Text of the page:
South African restaurant closures are beginning to pile up – which is to be expected, given that the country is 74 days into what has been a strict lockdown sought by government to prevent the spread of Covid-19.
The Restaurant Association of South Africa (Rasa) estimates that restaurants employ around 800,000 people in South Africa, while new lobby group – the Restaurant Collective – says that the industry is ready, and desperate to open.
Restaurant Collective’s 12 members, which includeTashas, Signature Restaurants, Sakhumzi restaurant of Soweto’s Vilakazi Street, Piza e Vino, Ocean Basket and Doppio Zero, have a combined 512 sit-down restaurants around the country.
Fast food operators have been able to provide delivery services for some time, and under current lockdown level 3, restaurants were able to re-open on 1 June for collections and deliveries. Sit-down service is still forbidden until lockdown level 1.
However, according to Grace Harding, chief executive officer of Ocean Basket, who heads up the Restaurant Collective, this easing of lockdown restrictions does not serve the restaurant industry.
She stressed that sit-down restaurants have a vastly different operating model to takeaways, with deliveries representing a mere 10% of total sales under normal circumstances.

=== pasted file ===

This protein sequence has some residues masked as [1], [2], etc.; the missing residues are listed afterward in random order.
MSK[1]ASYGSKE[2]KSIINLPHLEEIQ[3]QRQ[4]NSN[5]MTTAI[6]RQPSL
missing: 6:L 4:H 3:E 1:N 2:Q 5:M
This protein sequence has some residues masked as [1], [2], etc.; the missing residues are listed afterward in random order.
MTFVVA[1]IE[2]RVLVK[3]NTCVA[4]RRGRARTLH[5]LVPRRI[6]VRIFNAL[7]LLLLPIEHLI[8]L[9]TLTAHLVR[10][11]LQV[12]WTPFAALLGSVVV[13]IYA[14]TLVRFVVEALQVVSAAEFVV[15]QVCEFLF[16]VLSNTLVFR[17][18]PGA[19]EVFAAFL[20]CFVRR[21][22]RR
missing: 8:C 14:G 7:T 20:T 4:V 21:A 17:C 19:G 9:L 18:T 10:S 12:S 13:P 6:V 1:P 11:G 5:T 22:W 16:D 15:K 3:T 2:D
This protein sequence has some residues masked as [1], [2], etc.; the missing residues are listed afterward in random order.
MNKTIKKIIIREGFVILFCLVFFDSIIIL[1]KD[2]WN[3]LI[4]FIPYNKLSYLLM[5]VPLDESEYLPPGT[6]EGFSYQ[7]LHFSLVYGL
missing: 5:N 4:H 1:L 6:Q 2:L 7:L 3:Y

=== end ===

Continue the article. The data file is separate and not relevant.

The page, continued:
Harding noted that restaurants make use of a third-party delivery platforms including the likes of Uber Eats or Mr D, who charge a 30% commission on the meal ticket.
Under the guidance and leadership of Harding, the Restaurant Collective has developed a hygiene and governance protocol for the safe opening and operation of restaurants. Harding said that the collective has achieved much over the past month, in order to be ready to open.
In addition, collaboration with the Sector Education and Training Authority (SETA), has resulted in a restaurant manager’s SETA-accredited course being approved.
Ocean Basket has been accredited as a training provider for Restaurant Management Education in South Africa and both Ocean Basket and Tasha’s trainers are providing free online training for opening – they are able to train up to 1,000 restaurant owners/managers per week.
Harding noted that all sit-down restaurants will display a certificate indicating that they have gone through the training and they are committed to the protocols around Covid-19 related safety.
A customer helpline has been established to assist customers with any concerns relating to Covid-19 and their safety.
The group pointed to a list of around 40 restaurants in Cape Town alone that have closed their doors since lockdown was enforced.